Updated: 4:20 p.m.
Head coach Marvin Lewis has had five days to digest Sunday's Spike Strike loss to the Broncos and he concluded Friday that the 49-41 loss to San Diego in 2006 "was a much harder loss."
In that one the Bengals blew a 28-7 halftime lead to the consensus most talented team in the league and ended up losing the lead so quickly that the Chargers expanded a one-point edge with 2:29 left.
"We controlled the game most of the game and found a way to screw things up toward the end," Lewis said after Friday's practice. "You don't finish that game off, to me that's a little bit of a lingering effect . Because a lot of people think they did things right. In this case we all know there were some good plays and there were some bad plays and there needs to be a lot of improvement across the board. When you're in that kind of game, 7-6 game, there's something one way or the other we've got to do better. The finish on the defensive side of the ball, you don't like that, and you don't like the start of it on the offensive side of the ball.
"To me, the loss of a close game is the loss of a close game. You make your karma, you make your plays."
MATHIS UP:On Friday morning the Bengals worked out on the Paul Brown Stadium Field without left guard Nate Livings (knee), cornerback David Jones (foot) and right tackle Andre Smith (foot). All are listed out for Sunday. No. 3 quarterback Jordan Palmer returned Friday from an illness and is listed as probable, as are running back Brian Leonard (chest) and offensive lineman Scott Kooistra (knee). All three had a full practice Friday. See the Bengals Injury Report here.
For the Packers, cornerback Will Blackmon, wide receiver Greg Jennings and kicker Mason Crosby are all listed as probable. Guard Daryn Colledge and nose tackle B.J. Raji are questionable while third running back Brandon Jackson is out.
Evan Mathis makes his 16th NFL start Sunday in place of Livings and his first since he started 15 games at right guard for the Panthers in 2006. On a day the Bengals go against Packers assistant offensive line coach Jerry Fontenot, it's fitting that Mathis said Friday that he doesn't want to make the excuse that he doesn't have time to be in sync with the rest of the line.
If you answered the trivia question who was Carson Palmer's center in his first NFL win as a starter, with Fontenot, you got it. Then you probably also know that Fontenot had something like a practice and a half to prepare for a game with his new team. Rich Braham got hurt in the '04 opener and Fontenot had trouble getting out of New Orleans because of weather the next week. But he helped out in a 16-13 win the next week over the Dolphins in a Sunday night game.
"You hear the cliche, 'The offensive line needs time to gel.' You hear that all the time," said Mathis, a third-round pick of Carolina in '05. "But when it comes down to it, all these guys are professionals. When you're playing next to somebody, the only thing you really need to gel with are the timg of some double teams and communication. Honestly, with guys we have like Whit (left tackle Andrew Whitworth) and Kyle (center Cook), they know the scheme very well. It's not hard to get in there and get acclimated quickly."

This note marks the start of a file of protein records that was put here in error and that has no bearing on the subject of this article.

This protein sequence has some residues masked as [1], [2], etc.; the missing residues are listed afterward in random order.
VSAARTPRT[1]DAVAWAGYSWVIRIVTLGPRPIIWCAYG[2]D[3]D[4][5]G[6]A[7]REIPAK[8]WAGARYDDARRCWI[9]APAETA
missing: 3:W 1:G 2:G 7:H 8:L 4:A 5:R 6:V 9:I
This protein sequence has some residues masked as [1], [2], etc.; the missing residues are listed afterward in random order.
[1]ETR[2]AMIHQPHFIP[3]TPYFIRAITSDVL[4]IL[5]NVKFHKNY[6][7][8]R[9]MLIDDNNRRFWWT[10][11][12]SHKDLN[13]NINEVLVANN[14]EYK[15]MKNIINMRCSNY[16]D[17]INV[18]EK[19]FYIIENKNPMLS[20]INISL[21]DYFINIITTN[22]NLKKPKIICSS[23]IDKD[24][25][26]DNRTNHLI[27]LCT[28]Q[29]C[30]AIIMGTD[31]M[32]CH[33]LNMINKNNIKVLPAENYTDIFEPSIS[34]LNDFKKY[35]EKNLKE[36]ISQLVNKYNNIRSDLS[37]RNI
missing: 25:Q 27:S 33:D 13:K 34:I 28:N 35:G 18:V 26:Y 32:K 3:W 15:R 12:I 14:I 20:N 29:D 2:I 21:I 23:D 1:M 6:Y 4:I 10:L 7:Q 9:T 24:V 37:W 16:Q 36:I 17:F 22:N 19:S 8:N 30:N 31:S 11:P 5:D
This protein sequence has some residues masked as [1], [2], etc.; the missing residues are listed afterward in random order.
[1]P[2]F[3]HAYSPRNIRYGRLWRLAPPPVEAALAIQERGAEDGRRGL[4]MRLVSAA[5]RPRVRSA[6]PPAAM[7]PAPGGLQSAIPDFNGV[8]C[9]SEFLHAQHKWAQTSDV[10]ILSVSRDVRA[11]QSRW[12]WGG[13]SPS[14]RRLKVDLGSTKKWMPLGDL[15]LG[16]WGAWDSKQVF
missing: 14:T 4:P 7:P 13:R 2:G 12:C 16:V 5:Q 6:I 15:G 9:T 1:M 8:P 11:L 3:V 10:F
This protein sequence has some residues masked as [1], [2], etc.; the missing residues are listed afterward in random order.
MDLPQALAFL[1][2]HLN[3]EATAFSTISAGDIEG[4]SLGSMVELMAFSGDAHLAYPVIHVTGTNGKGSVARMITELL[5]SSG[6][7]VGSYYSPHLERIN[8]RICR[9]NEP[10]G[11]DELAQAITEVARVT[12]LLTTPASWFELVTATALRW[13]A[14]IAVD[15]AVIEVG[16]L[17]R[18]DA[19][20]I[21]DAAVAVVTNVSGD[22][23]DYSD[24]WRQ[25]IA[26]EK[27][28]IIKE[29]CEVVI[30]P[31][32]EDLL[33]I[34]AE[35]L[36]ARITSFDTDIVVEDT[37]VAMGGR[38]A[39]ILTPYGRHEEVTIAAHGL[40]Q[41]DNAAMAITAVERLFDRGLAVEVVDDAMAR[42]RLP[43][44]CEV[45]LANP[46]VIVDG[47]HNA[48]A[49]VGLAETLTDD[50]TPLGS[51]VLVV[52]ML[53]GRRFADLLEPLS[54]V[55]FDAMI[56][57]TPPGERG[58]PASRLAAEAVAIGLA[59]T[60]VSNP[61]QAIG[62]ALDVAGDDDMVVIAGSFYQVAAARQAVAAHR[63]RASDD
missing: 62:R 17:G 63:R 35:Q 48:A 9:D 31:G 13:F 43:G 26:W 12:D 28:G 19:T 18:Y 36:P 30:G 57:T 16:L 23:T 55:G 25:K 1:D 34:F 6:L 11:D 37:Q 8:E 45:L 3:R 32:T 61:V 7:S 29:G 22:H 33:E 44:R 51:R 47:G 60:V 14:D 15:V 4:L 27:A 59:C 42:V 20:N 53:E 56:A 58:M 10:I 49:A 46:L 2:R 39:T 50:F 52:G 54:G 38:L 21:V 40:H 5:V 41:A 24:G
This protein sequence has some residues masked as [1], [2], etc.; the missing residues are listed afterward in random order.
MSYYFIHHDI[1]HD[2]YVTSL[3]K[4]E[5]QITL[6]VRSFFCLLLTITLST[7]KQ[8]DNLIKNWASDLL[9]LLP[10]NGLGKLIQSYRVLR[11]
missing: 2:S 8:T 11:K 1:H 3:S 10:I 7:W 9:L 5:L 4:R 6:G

Mathis said he had no problem getting warmed up when Livings went out late in the second quarter against Denver, but he does feel more comfortable this week because he's taken all the reps between Whitworth and Cook.
"In this league the players and coaches are all professionals and they're just making excuses when people say they need a lot of time to adjust to something," Mathis said. "We're never going to make that excuse."
Mathis played only one game for the Panthers in 2007, but he traveled to Green Bay that season and said he's got a feel for the atmposhere. Cook, off his first NFL start, looked over at Mathis and figured, "He's played more games than me."
Lewis said the Bengals like Mathis's smarts and his ability to play all five spots.
"We really like what he's been doing," Lewis said. "He had a good start to his career. It kind of fell off, but we're glad to have him. He's a big, strong man."
WEATHER CHECK: It won't exactly be The Ice Bowl when the Bengals and Packers kick off Sunday at Lambeau Field in Green Bay, Wis.
The National Weather Service in Wilmington, Ohio is calling for a high temperature of 71 degrees under mostly sunny skies with a light wind from the south at 5-10 miles per hour.
TUBE STREAK: Hot off the desk of Bengals public relations directors Jack Brennan and P.J. Combs. Going back to 2004, in each of the last 69 TV ratings weeks that have included a Bengals regular-season or postseason game, the Bengals have been the top-rated show among all programming in the Cincinnati market.
The streak began Dec. 5, 2004, when a wild Bengals win at Baltimore (Carson Palmer engineered 24 fourth-quarter points) outpolled all other programs for the week. It hit 69 when the 2009 season opener against Denver was an easy weekly winner.
The rating number indicates the percentage of market households tuned to the game — including those not watching TV at the time. The highest Bengals rating during the streak has been 45.5 for the Pittsburgh playoff game on Jan. 8, 2006.
But then, Cincinnati loves its football. Just look at the week of Sept. 7-13. The Bengals-Broncos game Sept. 13 drew a 27.7 rating in Cincinnati, tops for the week by a wide margin. The second-highest rated show was the Thursday night NFL season opener, Tennessee at Pittsburgh, with a 16.5 rating. The Sunday night national broadcast, Chicago at Green Bay, came in third in Cincinnati at 13.3.
College football also had a show that topped all other programming for the week. The Ohio State-USC slugfest in Columbus Sept. 12 was fourth at 12.0.
The Bengals game had nearly three times the rating of the top-rated non-sports program in Cincinnati. That was "Two and a Half Men," which ranked fifth overall for the week at 10.4.